The property market in the US is a sort of sacred cash cow. It’s also the standard model for how property businesses work. The NYC scenario will play out to different degrees nationwide. The trouble is that this is also the user’s manual for How To Crash An Entire Economy Without Really Trying. The unwieldy pricing has created a financial city of cards, and that city has just taken a big bump it can’t handle.
The only way out is to maintain Federal support. If the money stops, the economy stops. NYC can’t do it on its own trying to manage a bottomless mess with huge dollars at stake. The other states can’t do it on an unlimited basis, either.
Nobody knows how long this situation will last. Arguably more worrying - Nobody has the slightest idea what the economy will be like if and when the United States finally pulls out of pandemic mode. This is a big hit to a critical national economic support, and it’s way out of the ballpark, uncharted territory.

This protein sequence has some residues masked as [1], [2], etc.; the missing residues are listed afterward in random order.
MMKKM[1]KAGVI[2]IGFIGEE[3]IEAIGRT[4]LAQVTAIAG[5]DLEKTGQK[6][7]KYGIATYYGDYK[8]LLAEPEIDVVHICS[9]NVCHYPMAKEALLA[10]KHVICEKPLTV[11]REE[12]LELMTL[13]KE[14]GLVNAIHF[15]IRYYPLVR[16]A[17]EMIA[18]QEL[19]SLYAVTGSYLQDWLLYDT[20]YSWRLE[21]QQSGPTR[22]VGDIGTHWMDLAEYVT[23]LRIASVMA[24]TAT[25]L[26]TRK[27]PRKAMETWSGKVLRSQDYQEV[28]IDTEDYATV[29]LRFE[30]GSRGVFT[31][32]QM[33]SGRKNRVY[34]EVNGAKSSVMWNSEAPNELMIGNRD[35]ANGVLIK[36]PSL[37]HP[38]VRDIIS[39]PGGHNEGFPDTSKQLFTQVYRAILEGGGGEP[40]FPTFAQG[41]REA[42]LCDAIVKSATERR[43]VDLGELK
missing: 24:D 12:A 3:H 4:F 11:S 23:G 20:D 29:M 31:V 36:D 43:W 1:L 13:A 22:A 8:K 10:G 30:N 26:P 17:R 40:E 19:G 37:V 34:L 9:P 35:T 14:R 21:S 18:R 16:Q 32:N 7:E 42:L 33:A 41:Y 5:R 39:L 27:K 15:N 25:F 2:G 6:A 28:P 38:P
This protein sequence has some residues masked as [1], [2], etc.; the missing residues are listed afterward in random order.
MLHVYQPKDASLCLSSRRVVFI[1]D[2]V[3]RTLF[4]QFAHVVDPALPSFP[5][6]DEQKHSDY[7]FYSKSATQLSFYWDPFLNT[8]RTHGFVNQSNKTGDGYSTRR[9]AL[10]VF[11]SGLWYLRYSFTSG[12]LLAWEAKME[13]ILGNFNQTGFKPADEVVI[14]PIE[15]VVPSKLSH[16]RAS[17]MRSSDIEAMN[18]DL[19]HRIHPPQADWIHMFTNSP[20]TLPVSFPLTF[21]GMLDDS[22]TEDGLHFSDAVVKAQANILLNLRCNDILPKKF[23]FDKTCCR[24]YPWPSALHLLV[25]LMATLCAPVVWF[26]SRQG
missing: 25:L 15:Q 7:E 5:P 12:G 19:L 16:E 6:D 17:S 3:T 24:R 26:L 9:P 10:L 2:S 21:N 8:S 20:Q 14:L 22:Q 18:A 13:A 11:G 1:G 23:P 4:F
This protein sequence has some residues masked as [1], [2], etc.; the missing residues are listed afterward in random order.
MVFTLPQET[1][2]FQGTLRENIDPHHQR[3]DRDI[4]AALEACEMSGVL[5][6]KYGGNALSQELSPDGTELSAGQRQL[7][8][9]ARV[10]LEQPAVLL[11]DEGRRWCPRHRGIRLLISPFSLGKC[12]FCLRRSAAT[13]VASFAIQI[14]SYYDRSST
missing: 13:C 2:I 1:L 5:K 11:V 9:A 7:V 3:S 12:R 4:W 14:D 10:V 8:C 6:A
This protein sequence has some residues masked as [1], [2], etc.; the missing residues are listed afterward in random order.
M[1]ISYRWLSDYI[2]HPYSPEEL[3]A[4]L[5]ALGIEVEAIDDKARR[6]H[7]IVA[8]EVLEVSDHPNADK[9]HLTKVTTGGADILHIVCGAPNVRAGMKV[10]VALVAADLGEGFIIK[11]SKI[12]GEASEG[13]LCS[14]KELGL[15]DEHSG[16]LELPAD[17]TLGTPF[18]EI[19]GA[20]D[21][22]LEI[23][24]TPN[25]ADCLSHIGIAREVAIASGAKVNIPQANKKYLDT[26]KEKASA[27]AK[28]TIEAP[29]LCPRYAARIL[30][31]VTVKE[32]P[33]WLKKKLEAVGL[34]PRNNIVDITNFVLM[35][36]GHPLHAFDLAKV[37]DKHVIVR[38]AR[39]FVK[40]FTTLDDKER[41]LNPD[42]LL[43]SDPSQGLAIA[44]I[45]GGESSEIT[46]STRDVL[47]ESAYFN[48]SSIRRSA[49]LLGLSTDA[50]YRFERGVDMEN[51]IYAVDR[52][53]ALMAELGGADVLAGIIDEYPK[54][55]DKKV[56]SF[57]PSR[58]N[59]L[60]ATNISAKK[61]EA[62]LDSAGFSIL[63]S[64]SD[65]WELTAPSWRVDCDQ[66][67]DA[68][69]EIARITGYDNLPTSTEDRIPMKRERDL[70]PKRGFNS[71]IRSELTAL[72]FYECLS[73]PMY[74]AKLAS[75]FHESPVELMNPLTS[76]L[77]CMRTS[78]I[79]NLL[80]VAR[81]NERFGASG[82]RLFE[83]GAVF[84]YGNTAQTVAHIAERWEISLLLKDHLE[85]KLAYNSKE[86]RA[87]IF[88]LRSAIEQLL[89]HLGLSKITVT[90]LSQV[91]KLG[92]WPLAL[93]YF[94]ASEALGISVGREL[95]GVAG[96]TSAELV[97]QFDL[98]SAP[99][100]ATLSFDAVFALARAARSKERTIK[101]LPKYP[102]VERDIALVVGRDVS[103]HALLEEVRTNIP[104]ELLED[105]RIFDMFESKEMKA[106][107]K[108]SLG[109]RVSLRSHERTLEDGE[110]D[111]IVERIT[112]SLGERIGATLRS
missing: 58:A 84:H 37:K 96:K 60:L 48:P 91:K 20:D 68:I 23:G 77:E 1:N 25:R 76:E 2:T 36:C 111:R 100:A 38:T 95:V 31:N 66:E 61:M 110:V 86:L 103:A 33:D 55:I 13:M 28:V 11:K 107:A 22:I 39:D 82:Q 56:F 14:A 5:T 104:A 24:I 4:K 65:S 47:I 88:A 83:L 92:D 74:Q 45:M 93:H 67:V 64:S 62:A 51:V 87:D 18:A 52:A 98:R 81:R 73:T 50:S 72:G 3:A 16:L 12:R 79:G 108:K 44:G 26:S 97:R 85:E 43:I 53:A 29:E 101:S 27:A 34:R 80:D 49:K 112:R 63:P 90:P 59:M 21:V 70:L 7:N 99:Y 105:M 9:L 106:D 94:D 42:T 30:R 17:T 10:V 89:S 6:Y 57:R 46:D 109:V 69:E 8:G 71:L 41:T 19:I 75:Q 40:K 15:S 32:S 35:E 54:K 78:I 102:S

Future? There’s a future now? For whom, O Sages of Schmuckdom?
Just one more thing, but it is sort of relevant – How the hell are the kids trying to have lives and families going to survive? Younger people may benefit from lower rents, but with no jobs…? How much time to they have to spend just trying to have somewhere to live? How do they buy housing in this post-idiotic world, even at much lower prices?
Either you create viable economic models for people to live in, or they tend to have pretty lousy “lives” at best. Just think about that. Maybe the gouging will look as stupid as it’s always been when the US crawls out of the train wreck?
This opinion article was written by an independent writer. The opinions and views expressed herein are those of the author and are not necessarily intended to reflect those of DigitalJournal.com
More about NYC property market, NY property rental prices, NYC commercial property market, NYC evictions, NYC pandemic